EMA 3702L



Florida International University, Mechanical and Materials Engineering Department

Spring, 2011




INSTRUCTOR:  Prof. Jiuhua Chen, room: EC 3471, phone: 305.348.3140, email: chenj@fiu.edu,

office hours: 2:00 – 3:50 p.m. Monday and Wednesday


SCHEDULE:       6:25 – 9:05 P.M. Monday

TEXTBOOK:     Mechanics of Materials, 4e, by Ferdinand P. Beer, E. Russell Johnston Jr. & John T. Dewolf

McGraw-Hill, 2005, ISBN: 978-0072980905.

Lab instructions will be available on the website or given in the class.


OBJECTIVES:   To reinforce the concepts of the mechanics of materials and mechanical design through hands-on experiences of the laboratory experiments. To practice in experimental data analysis and technical report preparation




1. Introduction to Mechanics of Materials, Laboratory Safety, Writing Technical Reports

2. Materials Properties in Tension and Torsion Loads; and Tensile Test.

3. Deflection, Shear Forces and Bending Moments in Beam Bending

4. Experimental Data Analysis

5. Euler Buckling in Columns

6. Principal Stress and Strain, Stain Gage

7. Rockwell and Vickers Hardness Test

8. Concepts of Mechanical Design, Final Project Discussions


1: Tensile Test

2: Torsion of a rod

3: Beam Bending

4: Euler Buckling

5: Principal Stress and Strain                                                            

6: Hardness Test



Lab Reports          80%, All lab reports have to be submitted in both printed copy and electronic copy on time.

Late reports will have 20% per day penalty. The electronic copies have to be emailed to:

 with a file mane of EMA3702L_Experiment #_Your Name.

Final Project         20%, A group final project will be given at the end of the semester. It includes design, build and test. The final project will be presented and competed in the class.


A = 95.0 – 100    

A- = 90.0 – 94.9  

B+ = 86.7 – 89.9 

B = 83.3 – 86.6   

B- = 80.0 – 83.2

C+ = 76.7 – 79.9 

C =  73.3 – 76.6  

C- = 70.0 – 73.2  

D = 60.0 – 69.9   

F = below 60.0

ME Program Educational Objectives:        


Broad and in-depth knowledge of engineering science and principles in the major fields of Mechanical Engineering for effective engineering practice, professional growth, and as a base for life-long learning.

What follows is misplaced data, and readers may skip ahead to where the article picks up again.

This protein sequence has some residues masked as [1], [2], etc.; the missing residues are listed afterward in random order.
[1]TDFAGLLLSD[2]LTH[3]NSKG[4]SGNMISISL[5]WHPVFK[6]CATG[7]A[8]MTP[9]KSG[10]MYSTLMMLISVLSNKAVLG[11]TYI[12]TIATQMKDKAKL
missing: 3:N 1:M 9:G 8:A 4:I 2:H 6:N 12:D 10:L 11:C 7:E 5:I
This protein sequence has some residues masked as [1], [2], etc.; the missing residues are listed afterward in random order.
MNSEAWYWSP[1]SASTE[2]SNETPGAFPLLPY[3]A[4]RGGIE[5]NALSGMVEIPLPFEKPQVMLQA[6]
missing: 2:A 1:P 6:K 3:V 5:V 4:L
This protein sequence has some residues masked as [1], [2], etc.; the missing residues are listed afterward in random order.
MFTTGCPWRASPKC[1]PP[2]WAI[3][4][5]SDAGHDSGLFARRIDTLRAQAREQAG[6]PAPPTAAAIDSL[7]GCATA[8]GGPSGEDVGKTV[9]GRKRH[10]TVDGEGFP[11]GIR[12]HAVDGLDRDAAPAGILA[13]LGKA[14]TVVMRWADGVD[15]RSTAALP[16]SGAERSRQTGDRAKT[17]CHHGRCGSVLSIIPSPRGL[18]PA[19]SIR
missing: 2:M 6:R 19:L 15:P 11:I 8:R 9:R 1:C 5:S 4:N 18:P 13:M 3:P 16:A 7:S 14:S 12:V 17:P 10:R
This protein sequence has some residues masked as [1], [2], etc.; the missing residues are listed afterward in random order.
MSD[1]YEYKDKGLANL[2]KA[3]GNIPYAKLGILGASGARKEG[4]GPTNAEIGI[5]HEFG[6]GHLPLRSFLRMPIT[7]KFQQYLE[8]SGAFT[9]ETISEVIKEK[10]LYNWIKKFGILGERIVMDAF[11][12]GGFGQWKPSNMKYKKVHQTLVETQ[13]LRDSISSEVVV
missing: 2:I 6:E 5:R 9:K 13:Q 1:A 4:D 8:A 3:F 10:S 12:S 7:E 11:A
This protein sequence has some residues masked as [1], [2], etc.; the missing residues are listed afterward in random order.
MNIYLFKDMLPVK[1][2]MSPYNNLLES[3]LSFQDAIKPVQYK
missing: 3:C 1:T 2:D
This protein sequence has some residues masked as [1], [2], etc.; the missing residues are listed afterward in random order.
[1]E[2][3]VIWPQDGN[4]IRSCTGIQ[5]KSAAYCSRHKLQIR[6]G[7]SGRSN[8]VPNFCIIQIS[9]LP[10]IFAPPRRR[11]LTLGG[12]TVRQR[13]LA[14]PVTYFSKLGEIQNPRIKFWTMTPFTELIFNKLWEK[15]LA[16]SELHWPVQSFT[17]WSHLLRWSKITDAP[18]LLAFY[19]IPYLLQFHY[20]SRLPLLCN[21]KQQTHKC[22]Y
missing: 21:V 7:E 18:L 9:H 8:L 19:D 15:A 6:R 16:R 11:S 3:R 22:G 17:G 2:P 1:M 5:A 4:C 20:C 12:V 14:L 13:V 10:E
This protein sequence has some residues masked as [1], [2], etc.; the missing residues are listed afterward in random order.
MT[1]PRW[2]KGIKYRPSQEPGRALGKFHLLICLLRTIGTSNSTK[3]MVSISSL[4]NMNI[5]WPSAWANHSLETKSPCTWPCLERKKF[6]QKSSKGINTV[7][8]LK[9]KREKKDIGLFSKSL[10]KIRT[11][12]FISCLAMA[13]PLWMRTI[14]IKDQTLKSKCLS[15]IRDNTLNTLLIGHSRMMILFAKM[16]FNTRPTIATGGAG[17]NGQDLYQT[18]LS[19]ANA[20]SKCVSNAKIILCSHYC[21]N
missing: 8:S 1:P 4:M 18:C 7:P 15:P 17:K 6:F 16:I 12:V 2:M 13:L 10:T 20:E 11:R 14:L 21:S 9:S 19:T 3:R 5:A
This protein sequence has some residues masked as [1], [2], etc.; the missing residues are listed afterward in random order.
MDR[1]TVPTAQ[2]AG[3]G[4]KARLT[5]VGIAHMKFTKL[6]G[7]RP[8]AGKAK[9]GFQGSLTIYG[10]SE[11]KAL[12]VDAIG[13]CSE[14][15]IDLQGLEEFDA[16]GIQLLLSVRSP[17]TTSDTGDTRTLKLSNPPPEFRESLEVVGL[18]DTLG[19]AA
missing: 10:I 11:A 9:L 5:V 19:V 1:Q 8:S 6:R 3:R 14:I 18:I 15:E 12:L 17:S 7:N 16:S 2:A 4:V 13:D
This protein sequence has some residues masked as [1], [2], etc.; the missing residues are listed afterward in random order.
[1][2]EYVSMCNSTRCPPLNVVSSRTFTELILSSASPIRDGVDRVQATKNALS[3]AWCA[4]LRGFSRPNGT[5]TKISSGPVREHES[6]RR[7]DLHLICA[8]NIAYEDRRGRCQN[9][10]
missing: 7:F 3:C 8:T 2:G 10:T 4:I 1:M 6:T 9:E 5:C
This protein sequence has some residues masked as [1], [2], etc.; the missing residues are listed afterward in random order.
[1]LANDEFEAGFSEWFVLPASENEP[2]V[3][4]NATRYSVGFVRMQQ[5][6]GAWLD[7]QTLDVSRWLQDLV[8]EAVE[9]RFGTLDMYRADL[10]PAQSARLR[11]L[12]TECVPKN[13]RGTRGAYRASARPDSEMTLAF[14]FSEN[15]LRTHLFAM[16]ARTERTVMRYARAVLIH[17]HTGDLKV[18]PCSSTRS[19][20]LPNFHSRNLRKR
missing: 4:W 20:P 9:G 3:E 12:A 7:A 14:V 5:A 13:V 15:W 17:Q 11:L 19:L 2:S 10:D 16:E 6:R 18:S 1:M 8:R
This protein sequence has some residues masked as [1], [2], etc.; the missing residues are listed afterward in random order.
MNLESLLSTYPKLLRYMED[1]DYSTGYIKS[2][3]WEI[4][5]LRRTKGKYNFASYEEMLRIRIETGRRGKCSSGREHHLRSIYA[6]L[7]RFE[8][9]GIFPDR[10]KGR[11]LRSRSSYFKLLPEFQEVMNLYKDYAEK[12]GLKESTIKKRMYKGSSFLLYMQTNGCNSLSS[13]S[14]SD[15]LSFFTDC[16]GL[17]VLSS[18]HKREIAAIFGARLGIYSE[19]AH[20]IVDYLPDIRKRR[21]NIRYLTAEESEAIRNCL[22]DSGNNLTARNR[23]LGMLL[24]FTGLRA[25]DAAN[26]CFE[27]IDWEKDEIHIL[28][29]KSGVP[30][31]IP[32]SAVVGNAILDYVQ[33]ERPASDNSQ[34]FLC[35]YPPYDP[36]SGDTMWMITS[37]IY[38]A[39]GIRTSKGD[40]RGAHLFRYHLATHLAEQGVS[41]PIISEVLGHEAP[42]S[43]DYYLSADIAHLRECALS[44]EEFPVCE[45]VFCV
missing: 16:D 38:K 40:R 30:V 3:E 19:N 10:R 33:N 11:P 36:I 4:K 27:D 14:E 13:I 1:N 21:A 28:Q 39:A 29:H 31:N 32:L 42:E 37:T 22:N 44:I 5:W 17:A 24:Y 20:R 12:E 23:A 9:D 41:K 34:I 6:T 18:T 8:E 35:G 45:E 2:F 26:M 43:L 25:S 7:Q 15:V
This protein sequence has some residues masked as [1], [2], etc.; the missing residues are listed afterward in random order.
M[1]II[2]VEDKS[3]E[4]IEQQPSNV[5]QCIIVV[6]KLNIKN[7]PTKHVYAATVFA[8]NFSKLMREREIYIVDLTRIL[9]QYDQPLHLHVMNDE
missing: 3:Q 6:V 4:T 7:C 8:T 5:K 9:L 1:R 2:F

Hands-on experience with available instruments and lab techniques to bridge classroom learning and practical, “real-life” problems.

The ability to utilize analytical and experimental methods and modern computer technology for decision-making and engineering design and to solve realistic engineering problems.

The ability to work effectively with others in a team while simultaneously maintaining independent and creative thought.

The ability to communicate effectively and to articulate technical matters using verbal, written, and graphic techniques.

An adequate background to pursue graduate studies in engineering and other fields.

A sense of professional and social responsibility, including a commitment to protect both occupational and public health and safety, developed through consideration of moral, social, and ethical paradigms related to the engineering profession and practice.


ME Program Outcomes:


A. Ability to apply knowledge of mathematics, science, and engineering.

B. Ability to design and conduct experiments, as well as to analyze and interpret data. 

E. Ability to identify, formulate, and solve engineering problems.

F. Understanding of professional and ethical responsibility.

G. Ability to communicate effectively.

I.  Recognition of the need for, and ability to engage in life-long learning.

K. Ability to use the techniques, skills and modern engineering tools necessary for engineering practice. 

L. Knowledge of probability and statistics, including applications to Mechanical Engineering. 

M. Knowledge of mathematics and of basic and engineering science necessary to carry out analysis and design appropriate to Mechanical Engineering.